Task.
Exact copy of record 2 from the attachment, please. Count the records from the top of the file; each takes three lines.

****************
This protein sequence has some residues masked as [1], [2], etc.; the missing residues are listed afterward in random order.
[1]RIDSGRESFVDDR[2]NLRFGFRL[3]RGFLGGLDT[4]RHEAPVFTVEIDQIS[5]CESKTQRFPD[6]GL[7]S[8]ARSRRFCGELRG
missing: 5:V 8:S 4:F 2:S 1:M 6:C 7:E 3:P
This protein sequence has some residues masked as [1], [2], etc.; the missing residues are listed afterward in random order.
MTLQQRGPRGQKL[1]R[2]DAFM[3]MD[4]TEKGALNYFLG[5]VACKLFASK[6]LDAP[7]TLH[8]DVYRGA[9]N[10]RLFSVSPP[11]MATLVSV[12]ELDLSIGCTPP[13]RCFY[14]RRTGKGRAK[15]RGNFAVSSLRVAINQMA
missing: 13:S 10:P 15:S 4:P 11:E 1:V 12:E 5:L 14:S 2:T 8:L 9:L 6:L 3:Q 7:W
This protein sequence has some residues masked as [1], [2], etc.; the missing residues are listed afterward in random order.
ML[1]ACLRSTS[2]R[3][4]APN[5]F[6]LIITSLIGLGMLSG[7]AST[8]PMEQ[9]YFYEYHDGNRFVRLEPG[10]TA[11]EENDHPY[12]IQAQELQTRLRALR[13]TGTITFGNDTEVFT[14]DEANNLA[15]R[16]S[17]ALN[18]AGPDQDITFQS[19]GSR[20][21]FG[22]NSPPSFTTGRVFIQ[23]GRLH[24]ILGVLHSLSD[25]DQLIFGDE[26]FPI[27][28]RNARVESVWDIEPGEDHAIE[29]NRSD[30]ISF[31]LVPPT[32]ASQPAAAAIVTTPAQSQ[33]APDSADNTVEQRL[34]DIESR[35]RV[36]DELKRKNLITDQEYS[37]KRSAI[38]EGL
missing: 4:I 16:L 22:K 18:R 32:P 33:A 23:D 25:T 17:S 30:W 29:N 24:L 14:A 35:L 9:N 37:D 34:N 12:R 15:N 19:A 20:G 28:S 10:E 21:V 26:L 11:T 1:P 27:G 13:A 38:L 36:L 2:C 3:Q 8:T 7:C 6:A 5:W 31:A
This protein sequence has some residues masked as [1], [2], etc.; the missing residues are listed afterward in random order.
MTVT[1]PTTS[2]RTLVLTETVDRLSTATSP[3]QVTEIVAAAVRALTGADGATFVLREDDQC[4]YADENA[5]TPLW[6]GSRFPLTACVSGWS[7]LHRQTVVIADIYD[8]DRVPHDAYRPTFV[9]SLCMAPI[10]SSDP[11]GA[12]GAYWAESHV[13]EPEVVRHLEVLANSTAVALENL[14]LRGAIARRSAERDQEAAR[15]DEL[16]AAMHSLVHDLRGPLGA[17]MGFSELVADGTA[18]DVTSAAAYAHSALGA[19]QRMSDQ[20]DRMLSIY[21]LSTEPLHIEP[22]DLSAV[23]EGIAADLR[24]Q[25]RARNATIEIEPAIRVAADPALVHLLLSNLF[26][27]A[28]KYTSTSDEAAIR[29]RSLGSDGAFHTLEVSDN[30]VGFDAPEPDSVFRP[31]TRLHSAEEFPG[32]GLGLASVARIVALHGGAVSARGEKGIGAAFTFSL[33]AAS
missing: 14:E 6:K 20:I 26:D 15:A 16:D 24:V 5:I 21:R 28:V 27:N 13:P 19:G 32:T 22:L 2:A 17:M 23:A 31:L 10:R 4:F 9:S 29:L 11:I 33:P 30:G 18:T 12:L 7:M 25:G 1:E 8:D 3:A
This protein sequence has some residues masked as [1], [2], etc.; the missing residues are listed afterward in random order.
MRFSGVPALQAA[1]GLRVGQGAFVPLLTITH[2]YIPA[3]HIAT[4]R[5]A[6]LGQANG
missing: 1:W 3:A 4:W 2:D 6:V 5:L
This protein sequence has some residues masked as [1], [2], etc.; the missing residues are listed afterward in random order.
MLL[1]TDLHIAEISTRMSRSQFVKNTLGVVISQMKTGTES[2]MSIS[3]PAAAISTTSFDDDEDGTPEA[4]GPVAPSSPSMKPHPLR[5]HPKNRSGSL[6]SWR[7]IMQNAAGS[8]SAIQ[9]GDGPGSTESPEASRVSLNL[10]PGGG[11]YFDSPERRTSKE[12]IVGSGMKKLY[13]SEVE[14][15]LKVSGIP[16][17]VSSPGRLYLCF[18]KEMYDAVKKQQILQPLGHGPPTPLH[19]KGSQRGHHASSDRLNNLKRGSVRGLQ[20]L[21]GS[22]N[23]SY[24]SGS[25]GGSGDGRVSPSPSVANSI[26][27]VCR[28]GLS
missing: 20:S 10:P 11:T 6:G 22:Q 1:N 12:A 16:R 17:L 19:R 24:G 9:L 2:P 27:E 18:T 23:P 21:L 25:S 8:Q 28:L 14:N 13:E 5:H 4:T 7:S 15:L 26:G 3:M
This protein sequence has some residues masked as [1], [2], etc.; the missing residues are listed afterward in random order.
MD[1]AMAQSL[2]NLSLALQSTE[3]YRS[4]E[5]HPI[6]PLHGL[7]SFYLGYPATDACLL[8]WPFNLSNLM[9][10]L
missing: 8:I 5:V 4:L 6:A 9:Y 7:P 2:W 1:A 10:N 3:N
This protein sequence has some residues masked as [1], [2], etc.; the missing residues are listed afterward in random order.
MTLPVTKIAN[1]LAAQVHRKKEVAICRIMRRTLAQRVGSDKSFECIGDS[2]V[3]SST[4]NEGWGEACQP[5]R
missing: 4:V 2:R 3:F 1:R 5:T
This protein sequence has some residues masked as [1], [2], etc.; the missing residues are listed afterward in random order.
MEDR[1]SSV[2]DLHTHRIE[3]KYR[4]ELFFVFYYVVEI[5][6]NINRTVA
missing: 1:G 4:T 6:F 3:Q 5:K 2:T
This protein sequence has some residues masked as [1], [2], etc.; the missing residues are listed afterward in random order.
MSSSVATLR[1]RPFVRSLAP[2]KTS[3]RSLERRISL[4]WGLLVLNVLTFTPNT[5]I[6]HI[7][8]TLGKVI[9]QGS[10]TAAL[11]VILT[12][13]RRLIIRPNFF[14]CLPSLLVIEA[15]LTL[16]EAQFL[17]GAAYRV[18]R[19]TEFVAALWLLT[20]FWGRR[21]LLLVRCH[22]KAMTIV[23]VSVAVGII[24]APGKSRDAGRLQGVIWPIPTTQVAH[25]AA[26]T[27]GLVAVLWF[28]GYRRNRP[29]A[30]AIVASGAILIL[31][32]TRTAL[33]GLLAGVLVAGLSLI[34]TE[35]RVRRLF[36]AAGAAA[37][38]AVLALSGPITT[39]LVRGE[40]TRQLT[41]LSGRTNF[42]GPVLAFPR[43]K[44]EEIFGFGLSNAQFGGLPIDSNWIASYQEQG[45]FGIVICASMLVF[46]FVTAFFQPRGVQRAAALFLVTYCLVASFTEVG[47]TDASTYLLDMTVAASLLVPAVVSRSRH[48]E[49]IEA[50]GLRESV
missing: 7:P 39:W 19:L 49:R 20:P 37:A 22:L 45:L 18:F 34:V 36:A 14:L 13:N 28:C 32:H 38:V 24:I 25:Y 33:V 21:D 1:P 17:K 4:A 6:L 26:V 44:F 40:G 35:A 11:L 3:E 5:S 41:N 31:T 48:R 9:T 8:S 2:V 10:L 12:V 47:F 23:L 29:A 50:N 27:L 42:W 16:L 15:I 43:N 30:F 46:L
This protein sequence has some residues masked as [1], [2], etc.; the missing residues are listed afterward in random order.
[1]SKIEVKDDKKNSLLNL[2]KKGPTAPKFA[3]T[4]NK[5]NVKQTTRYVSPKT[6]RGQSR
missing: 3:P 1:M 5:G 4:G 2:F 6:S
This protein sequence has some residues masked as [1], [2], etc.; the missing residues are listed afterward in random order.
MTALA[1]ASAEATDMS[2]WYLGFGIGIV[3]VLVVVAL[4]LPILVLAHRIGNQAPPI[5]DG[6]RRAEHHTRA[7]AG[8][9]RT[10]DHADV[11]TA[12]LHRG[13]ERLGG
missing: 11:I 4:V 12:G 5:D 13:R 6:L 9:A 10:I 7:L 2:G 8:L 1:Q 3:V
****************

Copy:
This protein sequence has some residues masked as [1], [2], etc.; the missing residues are listed afterward in random order.
MTLQQRGPRGQKL[1]R[2]DAFM[3]MD[4]TEKGALNYFLG[5]VACKLFASK[6]LDAP[7]TLH[8]DVYRGA[9]N[10]RLFSVSPP[11]MATLVSV[12]ELDLSIGCTPP[13]RCFY[14]RRTGKGRAK[15]RGNFAVSSLRVAINQMA
missing: 13:S 10:P 15:S 4:P 11:E 1:V 12:E 5:L 14:S 2:T 8:L 9:L 6:L 3:Q 7:W